The acumen of Memento is most clearly expressed in the final scene, where Pantoliano’s Teddy reveals to an increasingly rattled Leonard that he is just as complicit in propagating the myth of the John G. killer, and that he is guilty of “lying to himself to be happy” in order to provide his life with purpose. Teddy also claims that this tendency is not just something unique to Leonard and his particular condition, but that “we all do it.” This small line of dialogue defines humanity as living in a quotidian state of ethical murkiness, where people cannot face the real truth of their existence.

This idea dwarfs any of the comical moral ambiguity seen in later Nolan pictures, and is much truer about how people actually process difficult experiences than Will Dormer’s quivering whisper of “Don’t lose your way,” right before his death rattle at the end of Insomnia. The truth that Memento brilliantly outlines is the void at the heart of the human experience, which cannot be objectively filled or defined by something as wildly subjective and vulnerable to exterior influence as one’s memories. What this insinuates is that memory, and the actions of a human being that memories inform and influence, are free to be changed at will, imbued with new meaning for good or ill, in the hope of being able to carry on living.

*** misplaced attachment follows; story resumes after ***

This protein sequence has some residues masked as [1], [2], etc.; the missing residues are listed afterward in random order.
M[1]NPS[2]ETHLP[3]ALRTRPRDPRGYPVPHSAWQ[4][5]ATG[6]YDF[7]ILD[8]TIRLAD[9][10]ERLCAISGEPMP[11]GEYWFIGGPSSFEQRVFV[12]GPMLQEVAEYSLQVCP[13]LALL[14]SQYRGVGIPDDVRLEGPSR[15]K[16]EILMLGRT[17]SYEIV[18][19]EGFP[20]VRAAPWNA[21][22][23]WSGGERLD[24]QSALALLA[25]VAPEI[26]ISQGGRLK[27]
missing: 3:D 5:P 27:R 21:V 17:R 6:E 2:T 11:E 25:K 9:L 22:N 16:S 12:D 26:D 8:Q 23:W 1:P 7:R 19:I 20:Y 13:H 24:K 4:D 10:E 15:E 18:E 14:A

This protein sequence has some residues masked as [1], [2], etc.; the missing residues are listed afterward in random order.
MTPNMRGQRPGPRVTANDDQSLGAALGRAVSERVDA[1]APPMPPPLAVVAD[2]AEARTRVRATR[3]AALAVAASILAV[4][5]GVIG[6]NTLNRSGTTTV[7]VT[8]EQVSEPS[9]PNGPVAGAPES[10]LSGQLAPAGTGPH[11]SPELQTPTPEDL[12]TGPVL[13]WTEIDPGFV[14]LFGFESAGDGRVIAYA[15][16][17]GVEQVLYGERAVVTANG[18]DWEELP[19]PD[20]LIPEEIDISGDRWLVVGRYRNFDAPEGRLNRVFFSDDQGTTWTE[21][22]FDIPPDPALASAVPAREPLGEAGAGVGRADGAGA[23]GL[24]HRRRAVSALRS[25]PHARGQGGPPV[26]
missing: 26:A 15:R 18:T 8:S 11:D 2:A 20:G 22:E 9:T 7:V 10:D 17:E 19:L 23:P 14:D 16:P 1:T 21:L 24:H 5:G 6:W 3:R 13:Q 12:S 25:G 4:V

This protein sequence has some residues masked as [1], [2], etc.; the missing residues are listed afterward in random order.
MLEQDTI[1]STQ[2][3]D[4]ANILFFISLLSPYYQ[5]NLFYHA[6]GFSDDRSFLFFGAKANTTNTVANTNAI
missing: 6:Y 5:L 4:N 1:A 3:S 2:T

During the unforgettable final scene of Woody Allen’s 80’s classic, Crimes and Misdemeanors, the director’s sad-sack of a character (Cliff Stern) sits alone at a party, crestfallen at the prospect of losing the girl he loves to the odious clutches of his arch-nemesis of a step-brother (an uproarious Alan Alda). He’s quickly joined by the film’s other lead character, the murderous ophthalmologist Judah Rosenthal, perfectly embodied by the great Martin Landau. The two men discuss the film’s main theme, which is moral choices. A stark divide soon appears however, with Landau’s Judah asserting that a person turning themselves in in the pursuit of moral redemption is stuff found only in cinema, and that if one wants a happy ending they should “…go see a Hollywood movie.”